No, the sky is not falling. But we do live in a world where we're exposed to enough potential toxins that it's worthwhile to keep up to date on the hidden health risks.
In fact, exposures to environmental toxins have now been given a special name, the exposome, rivaling our genome and microbiome for importance. Over the years, DDT, dioxins, and recently BPA have captured headlines.
This year, though, it's all about phthalates—a word almost impossible to spell and pronounce but definitely worthy of knowing because of their powerful ability to disrupt our endocrine systems.
Before jumping to the new scientific reports on these chemical toxins, it's important to understand a little background. There are different types of phthalates, but the ones most discussed are an alphabet soup of DBP, DEP, DEHP, and DMP. They are typically used in plastic food and beverage containers, as well as in food production, perfumes, insect repellents, hair sprays, nail polish, deodorants, fragrances, air fresheners and laundry detergents, carpet, vinyl floors, shower curtains, raincoats, plastic toys, plastic car parts, and hospital IV tubing and bags. Meats, cheeses, and other dairy products can also have high levels of phthalates.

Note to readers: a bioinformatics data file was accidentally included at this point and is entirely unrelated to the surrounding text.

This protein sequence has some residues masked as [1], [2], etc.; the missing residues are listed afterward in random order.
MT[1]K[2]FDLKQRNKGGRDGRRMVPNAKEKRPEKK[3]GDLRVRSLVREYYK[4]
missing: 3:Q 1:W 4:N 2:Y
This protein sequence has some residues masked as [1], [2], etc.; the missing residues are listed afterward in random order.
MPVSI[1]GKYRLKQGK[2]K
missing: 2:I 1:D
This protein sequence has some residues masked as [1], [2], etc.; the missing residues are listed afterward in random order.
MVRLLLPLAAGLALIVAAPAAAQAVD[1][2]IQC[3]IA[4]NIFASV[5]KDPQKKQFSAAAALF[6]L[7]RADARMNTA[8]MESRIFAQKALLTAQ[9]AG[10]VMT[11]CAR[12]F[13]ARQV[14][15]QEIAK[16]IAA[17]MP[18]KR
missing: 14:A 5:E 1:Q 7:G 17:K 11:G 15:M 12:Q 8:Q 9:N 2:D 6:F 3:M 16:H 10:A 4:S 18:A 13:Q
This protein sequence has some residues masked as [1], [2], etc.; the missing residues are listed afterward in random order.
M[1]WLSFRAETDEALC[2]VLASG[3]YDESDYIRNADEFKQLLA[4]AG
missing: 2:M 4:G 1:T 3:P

In fact, in random urine samples, over 90 percent of the American public had measurable amounts of some phthalates. In other words, you can run but you cannot hide.
Here are the recent scientific findings about phthalates that you should know about: